About six months after I graduated (during which I managed not to throw myself off a roof while working at a call center), I got a call for the paper mill. I got the job and had to move about a two hour drive away. At the time J still had the rest of the year of school left, so things got a little frustrating. I moved into a duplex in the mill town, and he stayed behind. But he didn’t stay in that apartment for long. An encounter with some night-owl rats spurred him into packing up all our stuff, shipping it to the mill town with me, and moving (temporarily) back in with his parents. I would drive down to visit every weekend, even in the dead of winter when the snow was so bad that it gave my parents heart attacks.
Eventually J was finally able to move back in with me, which was a big thing for my psyche because all those weekdays without him had been super difficult and lonely. Long before he eventually got a job at the mill as well, J worked at a different terrible call center, and somehow, with the crappy pay they gave him, he managed to save up enough money to buy a ring. On Christmas Day, my parents left the house early so that we could have our moment, and J presented me with an enormous box about 6 feet long, 3 feet wide, and 2 feet deep. I had no idea what it could possibly be, so of course I was surprised when there was a second, smaller box inside. And then another box inside that, and another box inside that. It took me a good ten minutes to make it all the way to the center of the present, which turned out to be an envelope stuffed with warranty papers from Charm. When I turned to J in confusion, there he was, on one knee, holding the most beautiful engagement ring I could have hoped for.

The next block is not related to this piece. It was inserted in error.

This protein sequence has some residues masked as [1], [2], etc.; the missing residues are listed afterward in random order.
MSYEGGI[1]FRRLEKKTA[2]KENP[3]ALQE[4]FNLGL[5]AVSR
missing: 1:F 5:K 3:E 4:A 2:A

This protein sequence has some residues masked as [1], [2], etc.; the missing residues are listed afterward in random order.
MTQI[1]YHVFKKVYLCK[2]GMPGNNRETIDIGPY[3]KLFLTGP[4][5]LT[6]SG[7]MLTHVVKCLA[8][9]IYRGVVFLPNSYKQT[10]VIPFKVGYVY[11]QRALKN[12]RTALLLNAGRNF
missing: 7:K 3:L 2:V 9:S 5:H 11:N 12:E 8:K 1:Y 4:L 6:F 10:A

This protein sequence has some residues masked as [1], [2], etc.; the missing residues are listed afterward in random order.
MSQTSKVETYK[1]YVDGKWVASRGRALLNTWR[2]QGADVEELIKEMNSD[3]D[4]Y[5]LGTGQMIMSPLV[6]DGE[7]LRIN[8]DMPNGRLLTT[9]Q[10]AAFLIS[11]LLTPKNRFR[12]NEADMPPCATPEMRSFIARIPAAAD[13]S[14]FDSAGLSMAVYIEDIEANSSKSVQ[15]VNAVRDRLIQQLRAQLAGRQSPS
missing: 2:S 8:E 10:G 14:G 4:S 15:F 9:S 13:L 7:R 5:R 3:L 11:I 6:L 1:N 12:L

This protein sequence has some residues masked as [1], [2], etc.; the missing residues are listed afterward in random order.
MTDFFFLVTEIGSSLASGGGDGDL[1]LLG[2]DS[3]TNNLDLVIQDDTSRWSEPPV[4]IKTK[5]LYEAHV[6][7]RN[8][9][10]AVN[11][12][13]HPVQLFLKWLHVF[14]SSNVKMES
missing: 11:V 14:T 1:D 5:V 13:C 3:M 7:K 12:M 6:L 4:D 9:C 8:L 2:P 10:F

We got married in July of 2009. It was a beautiful outdoor ceremony on one of the only days that summer that wasn’t a monsoon. In the middle of the ceremony my best friend’s father played guitar and sang, and afterward we got a lot of comments about how cute we had looked leaning close and talking during that song. Everyone thought it was just so adorable and an excellent example of how close we were, since many marrying couples just stand and remain silent during these parts of the ceremony. J and I got a huge kick out of this because if everyone had known what we had been talking about (that he was still nursing a bit of a hangover and I was high on allergy meds because of a sudden attack that morning) they wouldn’t have found it nearly as cute. (But it really was an excellent example of how close we were.)